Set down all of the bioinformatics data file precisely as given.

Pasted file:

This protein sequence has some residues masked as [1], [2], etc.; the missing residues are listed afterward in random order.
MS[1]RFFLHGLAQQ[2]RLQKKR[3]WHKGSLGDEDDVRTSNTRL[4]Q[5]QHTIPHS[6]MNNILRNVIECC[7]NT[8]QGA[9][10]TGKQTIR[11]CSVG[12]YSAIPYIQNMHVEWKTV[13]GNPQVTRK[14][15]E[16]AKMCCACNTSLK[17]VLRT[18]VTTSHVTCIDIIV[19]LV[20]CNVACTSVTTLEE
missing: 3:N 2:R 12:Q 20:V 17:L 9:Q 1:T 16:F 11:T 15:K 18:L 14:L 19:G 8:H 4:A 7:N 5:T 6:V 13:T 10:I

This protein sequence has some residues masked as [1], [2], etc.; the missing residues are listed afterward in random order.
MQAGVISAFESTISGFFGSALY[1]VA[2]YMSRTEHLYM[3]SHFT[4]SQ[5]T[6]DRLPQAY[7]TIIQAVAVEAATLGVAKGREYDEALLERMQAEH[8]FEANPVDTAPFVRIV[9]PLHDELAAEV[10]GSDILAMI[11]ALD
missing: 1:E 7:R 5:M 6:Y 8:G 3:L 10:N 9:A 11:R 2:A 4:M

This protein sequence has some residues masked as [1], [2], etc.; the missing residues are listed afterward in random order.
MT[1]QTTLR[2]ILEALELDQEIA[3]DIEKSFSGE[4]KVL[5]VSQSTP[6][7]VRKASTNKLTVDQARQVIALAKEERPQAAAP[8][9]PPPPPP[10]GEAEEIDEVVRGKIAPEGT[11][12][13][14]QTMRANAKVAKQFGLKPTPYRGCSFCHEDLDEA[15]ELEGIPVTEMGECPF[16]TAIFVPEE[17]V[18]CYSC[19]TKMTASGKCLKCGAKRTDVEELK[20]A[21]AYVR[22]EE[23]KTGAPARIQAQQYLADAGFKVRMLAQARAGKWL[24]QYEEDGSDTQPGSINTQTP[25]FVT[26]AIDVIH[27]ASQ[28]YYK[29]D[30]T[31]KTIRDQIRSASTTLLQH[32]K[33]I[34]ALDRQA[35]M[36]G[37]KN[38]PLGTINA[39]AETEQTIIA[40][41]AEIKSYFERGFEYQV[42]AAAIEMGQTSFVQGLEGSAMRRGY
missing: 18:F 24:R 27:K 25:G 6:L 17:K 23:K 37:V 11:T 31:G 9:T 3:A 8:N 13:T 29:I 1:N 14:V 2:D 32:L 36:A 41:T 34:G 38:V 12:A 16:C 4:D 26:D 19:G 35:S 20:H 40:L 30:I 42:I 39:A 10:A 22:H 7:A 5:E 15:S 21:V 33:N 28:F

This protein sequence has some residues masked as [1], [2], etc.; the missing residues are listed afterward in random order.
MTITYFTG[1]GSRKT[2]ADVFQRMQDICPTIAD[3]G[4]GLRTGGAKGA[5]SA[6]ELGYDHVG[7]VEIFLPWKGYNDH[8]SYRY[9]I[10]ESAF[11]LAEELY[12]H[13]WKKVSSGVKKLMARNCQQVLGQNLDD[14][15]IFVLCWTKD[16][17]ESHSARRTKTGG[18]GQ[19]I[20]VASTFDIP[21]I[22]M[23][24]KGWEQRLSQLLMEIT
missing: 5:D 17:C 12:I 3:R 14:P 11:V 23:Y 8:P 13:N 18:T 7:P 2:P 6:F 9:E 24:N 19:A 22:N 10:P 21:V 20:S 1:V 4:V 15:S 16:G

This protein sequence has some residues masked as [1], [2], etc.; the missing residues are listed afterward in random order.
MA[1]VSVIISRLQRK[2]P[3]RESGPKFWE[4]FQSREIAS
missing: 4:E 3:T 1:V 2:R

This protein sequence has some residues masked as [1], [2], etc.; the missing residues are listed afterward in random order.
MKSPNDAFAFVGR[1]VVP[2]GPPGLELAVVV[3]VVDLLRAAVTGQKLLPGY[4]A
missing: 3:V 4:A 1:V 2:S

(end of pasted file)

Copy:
This protein sequence has some residues masked as [1], [2], etc.; the missing residues are listed afterward in random order.
MS[1]RFFLHGLAQQ[2]RLQKKR[3]WHKGSLGDEDDVRTSNTRL[4]Q[5]QHTIPHS[6]MNNILRNVIECC[7]NT[8]QGA[9][10]TGKQTIR[11]CSVG[12]YSAIPYIQNMHVEWKTV[13]GNPQVTRK[14][15]E[16]AKMCCACNTSLK[17]VLRT[18]VTTSHVTCIDIIV[19]LV[20]CNVACTSVTTLEE
missing: 3:N 2:R 12:Q 20:V 17:L 9:Q 1:T 16:F 11:T 15:K 18:L 14:L 19:G 8:H 4:A 7:N 5:T 6:V 13:T 10:I

This protein sequence has some residues masked as [1], [2], etc.; the missing residues are listed afterward in random order.
MQAGVISAFESTISGFFGSALY[1]VA[2]YMSRTEHLYM[3]SHFT[4]SQ[5]T[6]DRLPQAY[7]TIIQAVAVEAATLGVAKGREYDEALLERMQAEH[8]FEANPVDTAPFVRIV[9]PLHDELAAEV[10]GSDILAMI[11]ALD
missing: 1:E 7:R 5:M 6:Y 8:G 3:L 10:N 9:A 11:R 2:A 4:M

This protein sequence has some residues masked as [1], [2], etc.; the missing residues are listed afterward in random order.
MT[1]QTTLR[2]ILEALELDQEIA[3]DIEKSFSGE[4]KVL[5]VSQSTP[6][7]VRKASTNKLTVDQARQVIALAKEERPQAAAP[8][9]PPPPPP[10]GEAEEIDEVVRGKIAPEGT[11][12][13][14]QTMRANAKVAKQFGLKPTPYRGCSFCHEDLDEA[15]ELEGIPVTEMGECPF[16]TAIFVPEE[17]V[18]CYSC[19]TKMTASGKCLKCGAKRTDVEELK[20]A[21]AYVR[22]EE[23]KTGAPARIQAQQYLADAGFKVRMLAQARAGKWL[24]QYEEDGSDTQPGSINTQTP[25]FVT[26]AIDVIH[27]ASQ[28]YYK[29]D[30]T[31]KTIRDQIRSASTTLLQH[32]K[33]I[34]ALDRQA[35]M[36]G[37]KN[38]PLGTINA[39]AETEQTIIA[40][41]AEIKSYFERGFEYQV[42]AAAIEMGQTSFVQGLEGSAMRRGY
missing: 18:F 24:R 27:K 25:G 6:L 17:K 23:K 37:V 11:T 31:G 9:T 3:A 8:N 13:T 29:I 1:N 14:V 2:D 32:L 36:A 41:T 34:G 38:V 12:A 16:C 4:D 26:D 19:G 35:S 20:H 40:L 30:I 42:I 39:A 10:A 22:H 7:A 5:E 15:S 21:V 33:N 28:F

This protein sequence has some residues masked as [1], [2], etc.; the missing residues are listed afterward in random order.
MTITYFTG[1]GSRKT[2]ADVFQRMQDICPTIAD[3]G[4]GLRTGGAKGA[5]SA[6]ELGYDHVG[7]VEIFLPWKGYNDH[8]SYRY[9]I[10]ESAF[11]LAEELY[12]H[13]WKKVSSGVKKLMARNCQQVLGQNLDD[14][15]IFVLCWTKD[16][17]ESHSARRTKTGG[18]GQ[19]I[20]VASTFDIP[21]I[22]M[23][24]KGWEQRLSQLLMEIT
missing: 5:D 17:C 12:I 3:R 14:P 11:V 23:Y 8:P 13:N 18:T 7:P 2:P 6:F 9:E 24:N 19:A 22:N 10:P 21:V 20:S 1:V 4:V 15:S 16:G

This protein sequence has some residues masked as [1], [2], etc.; the missing residues are listed afterward in random order.
MA[1]VSVIISRLQRK[2]P[3]RESGPKFWE[4]FQSREIAS
missing: 4:E 3:T 1:V 2:R

This protein sequence has some residues masked as [1], [2], etc.; the missing residues are listed afterward in random order.
MKSPNDAFAFVGR[1]VVP[2]GPPGLELAVVV[3]VVDLLRAAVTGQKLLPGY[4]A
missing: 3:V 4:A 1:V 2:S